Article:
As to the book of Revelation being too difficult to be understood, it is only another instance of man’s perversion of what is of God; for “Revelation” means revealing, or making known, which is surely something exactly opposite to difficult and inexplicable. Those who approach that book in unfeigned dependence on God’s teaching by His Spirit, not only will certainly have the blessing promised in the third verse, but will have an intelligence as to things around, and their hearts drawn into the path of devotedness in a way that they could not otherwise have known.
With regard to “every scripture being God-breathed,” if they were merely the expression of the judgment of even good men, we should then have only human instead of divine authority, and have no basis for faith, no authority of God on which to rest. Those, therefore, who deny inspiration are always restless, and have nothing but uncertainty as to the eternal future.
We shall be told by some that the human element is easily perceived in the sacred writings; to which we reply, of this there is no doubt. No one can be familiar with the writings of Paul, John, Peter, or James, without being struck with the style with which each sets forth his particular line of truth. The same thing is seen in the Old Testament. How different was the manner in which Moses, Isaiah, David, Jeremiah and others, communicated the instruction for which the Spirit of God employed them. No doubt God not only selected His workmen, but each at the very time, and in the state and circumstances He was pleased to appoint, as best suited to carry out His mind and will. He called into the service of inspiration a king or a fisherman, a man of wealth or of poverty, a learned man brought up at Gamaliel’s feet, or an unlearned, a mighty man or a feeble woman, just as it pleased Him. He used their tongues, tears, affections, memories, or pens. He instructed them by direct intercourse with Himself, by visions, dreams, what others had written, or by the Spirit’s teaching and revelation. He used them in a palace, or a dungeon; in a shipwreck, or before magistrates; in poverty, or in abundance; in distress, or in joy, or other circumstances; as well as concerning what they saw, and heard, and felt. He who had used all kinds of instruments in the history of His people to accomplish His purposes, could use any means He was pleased to select in giving us His own revelation of His will. All are His servants.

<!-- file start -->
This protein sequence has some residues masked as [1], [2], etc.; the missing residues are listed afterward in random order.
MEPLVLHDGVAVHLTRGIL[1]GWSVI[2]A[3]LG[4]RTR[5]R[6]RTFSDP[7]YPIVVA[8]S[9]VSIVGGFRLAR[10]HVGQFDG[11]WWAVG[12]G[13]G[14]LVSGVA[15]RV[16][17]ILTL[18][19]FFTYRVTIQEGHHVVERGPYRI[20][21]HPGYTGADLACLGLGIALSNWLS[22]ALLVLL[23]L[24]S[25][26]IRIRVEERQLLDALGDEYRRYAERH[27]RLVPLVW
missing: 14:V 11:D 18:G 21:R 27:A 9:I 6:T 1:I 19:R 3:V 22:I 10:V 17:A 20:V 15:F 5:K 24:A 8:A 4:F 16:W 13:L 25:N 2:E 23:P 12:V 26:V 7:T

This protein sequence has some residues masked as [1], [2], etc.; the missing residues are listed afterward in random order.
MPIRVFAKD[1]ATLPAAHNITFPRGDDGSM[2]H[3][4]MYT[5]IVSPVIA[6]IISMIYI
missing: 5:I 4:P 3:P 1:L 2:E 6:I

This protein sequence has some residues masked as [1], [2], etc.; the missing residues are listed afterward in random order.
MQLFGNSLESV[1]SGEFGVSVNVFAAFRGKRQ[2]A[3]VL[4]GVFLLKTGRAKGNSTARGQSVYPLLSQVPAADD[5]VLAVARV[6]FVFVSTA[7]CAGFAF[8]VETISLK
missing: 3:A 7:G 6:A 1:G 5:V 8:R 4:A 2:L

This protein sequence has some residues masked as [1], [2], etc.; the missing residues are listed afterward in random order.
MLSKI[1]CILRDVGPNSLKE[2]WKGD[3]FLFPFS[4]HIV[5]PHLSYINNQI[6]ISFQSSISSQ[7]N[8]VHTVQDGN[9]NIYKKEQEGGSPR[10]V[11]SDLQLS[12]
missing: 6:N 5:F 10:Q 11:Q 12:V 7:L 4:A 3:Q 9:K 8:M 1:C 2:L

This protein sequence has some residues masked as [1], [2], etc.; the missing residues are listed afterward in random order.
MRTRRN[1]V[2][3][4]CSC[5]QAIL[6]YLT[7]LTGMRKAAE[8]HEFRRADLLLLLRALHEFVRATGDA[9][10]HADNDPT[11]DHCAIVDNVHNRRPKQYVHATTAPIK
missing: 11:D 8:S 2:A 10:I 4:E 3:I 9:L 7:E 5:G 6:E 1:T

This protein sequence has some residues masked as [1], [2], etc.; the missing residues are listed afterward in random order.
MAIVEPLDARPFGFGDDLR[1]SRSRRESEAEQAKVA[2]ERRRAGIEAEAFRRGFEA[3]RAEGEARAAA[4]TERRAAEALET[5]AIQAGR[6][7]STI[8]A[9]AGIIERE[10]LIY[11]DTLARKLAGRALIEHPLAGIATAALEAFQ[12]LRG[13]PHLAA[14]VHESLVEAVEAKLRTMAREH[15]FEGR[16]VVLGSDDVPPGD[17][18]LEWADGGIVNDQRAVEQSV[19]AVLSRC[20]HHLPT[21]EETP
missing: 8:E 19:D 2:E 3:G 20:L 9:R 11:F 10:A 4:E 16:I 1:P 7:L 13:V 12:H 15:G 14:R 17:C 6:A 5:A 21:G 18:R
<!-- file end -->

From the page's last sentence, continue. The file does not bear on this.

The various writers were not only enlightened, but they were inspired. In giving us their writings, they acted not according to their own will, but in so doing, carried out God’s will; so that what they communicated is over and over again called “the Word of God.” For example, in the Old Testament we read, “The Spirit of God came upon Azariah,” and, “The Word of God came unto Nathan, saying,” etc., and in the New Testament we read of one who had “abundance of revelations,” and of his communicating to believers what he had received, as “the Word of the Lord.”
No doubt, God could do without men in communicating His mind if He saw fit. An unseen hand has written it on the plaster of the wall. He also opened the mouth of an ass to speak with man’s voice. He can use any instrument He pleases. He has also put words by His Spirit into the mouth of a wicked Balaam, and allowed the foul betrayer to work miracles as the other apostles. But He is usually pleased, in His loving kindness and tender mercy, to take up such in His service as walk in His fear. He has also caused the words and ways of Satan and wicked men to be recorded, but the writer was inspired to write so much or so little of them as suited the will of God, in exposing their wickedness, and in ministering for our warning and blessing. Faith rejoices in the perfect love and almighty power of our Saviour God.
(To be Continued).